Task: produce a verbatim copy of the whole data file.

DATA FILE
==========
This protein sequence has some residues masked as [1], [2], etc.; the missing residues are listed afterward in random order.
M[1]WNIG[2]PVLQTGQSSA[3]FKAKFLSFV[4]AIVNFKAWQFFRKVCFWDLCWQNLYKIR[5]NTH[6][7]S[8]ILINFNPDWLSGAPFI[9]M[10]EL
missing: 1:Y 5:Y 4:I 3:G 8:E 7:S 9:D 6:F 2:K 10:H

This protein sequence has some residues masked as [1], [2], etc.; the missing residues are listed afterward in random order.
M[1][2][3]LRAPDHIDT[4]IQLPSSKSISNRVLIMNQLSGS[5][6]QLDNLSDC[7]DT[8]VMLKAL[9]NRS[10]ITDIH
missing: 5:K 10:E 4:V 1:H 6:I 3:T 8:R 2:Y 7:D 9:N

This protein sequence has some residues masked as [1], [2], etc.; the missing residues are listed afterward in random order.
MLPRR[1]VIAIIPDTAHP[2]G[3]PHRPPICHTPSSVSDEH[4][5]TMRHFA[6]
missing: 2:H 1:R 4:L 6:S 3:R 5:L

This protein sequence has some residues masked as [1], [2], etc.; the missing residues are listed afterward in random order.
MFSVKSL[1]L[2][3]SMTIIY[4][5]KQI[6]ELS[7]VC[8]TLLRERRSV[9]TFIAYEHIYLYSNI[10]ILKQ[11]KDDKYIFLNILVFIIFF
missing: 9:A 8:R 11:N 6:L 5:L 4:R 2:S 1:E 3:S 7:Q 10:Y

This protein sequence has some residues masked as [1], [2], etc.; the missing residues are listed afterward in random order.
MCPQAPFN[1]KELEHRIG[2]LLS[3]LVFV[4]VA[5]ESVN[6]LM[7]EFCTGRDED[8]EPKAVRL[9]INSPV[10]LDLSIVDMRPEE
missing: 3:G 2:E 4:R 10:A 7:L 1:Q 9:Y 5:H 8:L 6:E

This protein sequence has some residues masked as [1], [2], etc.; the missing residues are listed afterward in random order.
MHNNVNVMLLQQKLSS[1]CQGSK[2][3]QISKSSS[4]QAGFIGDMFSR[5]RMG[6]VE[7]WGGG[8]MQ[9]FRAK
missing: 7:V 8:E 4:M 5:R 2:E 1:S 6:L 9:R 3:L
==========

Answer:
This protein sequence has some residues masked as [1], [2], etc.; the missing residues are listed afterward in random order.
M[1]WNIG[2]PVLQTGQSSA[3]FKAKFLSFV[4]AIVNFKAWQFFRKVCFWDLCWQNLYKIR[5]NTH[6][7]S[8]ILINFNPDWLSGAPFI[9]M[10]EL
missing: 1:Y 5:Y 4:I 3:G 8:E 7:S 9:D 6:F 2:K 10:H

This protein sequence has some residues masked as [1], [2], etc.; the missing residues are listed afterward in random order.
M[1][2][3]LRAPDHIDT[4]IQLPSSKSISNRVLIMNQLSGS[5][6]QLDNLSDC[7]DT[8]VMLKAL[9]NRS[10]ITDIH
missing: 5:K 10:E 4:V 1:H 6:I 3:T 8:R 2:Y 7:D 9:N

This protein sequence has some residues masked as [1], [2], etc.; the missing residues are listed afterward in random order.
MLPRR[1]VIAIIPDTAHP[2]G[3]PHRPPICHTPSSVSDEH[4][5]TMRHFA[6]
missing: 2:H 1:R 4:L 6:S 3:R 5:L

This protein sequence has some residues masked as [1], [2], etc.; the missing residues are listed afterward in random order.
MFSVKSL[1]L[2][3]SMTIIY[4][5]KQI[6]ELS[7]VC[8]TLLRERRSV[9]TFIAYEHIYLYSNI[10]ILKQ[11]KDDKYIFLNILVFIIFF
missing: 9:A 8:R 11:N 6:L 5:L 4:R 2:S 1:E 3:S 7:Q 10:Y

This protein sequence has some residues masked as [1], [2], etc.; the missing residues are listed afterward in random order.
MCPQAPFN[1]KELEHRIG[2]LLS[3]LVFV[4]VA[5]ESVN[6]LM[7]EFCTGRDED[8]EPKAVRL[9]INSPV[10]LDLSIVDMRPEE
missing: 3:G 2:E 4:R 10:A 7:L 1:Q 9:Y 5:H 8:L 6:E

This protein sequence has some residues masked as [1], [2], etc.; the missing residues are listed afterward in random order.
MHNNVNVMLLQQKLSS[1]CQGSK[2][3]QISKSSS[4]QAGFIGDMFSR[5]RMG[6]VE[7]WGGG[8]MQ[9]FRAK
missing: 7:V 8:E 4:M 5:R 2:E 1:S 6:L 9:R 3:L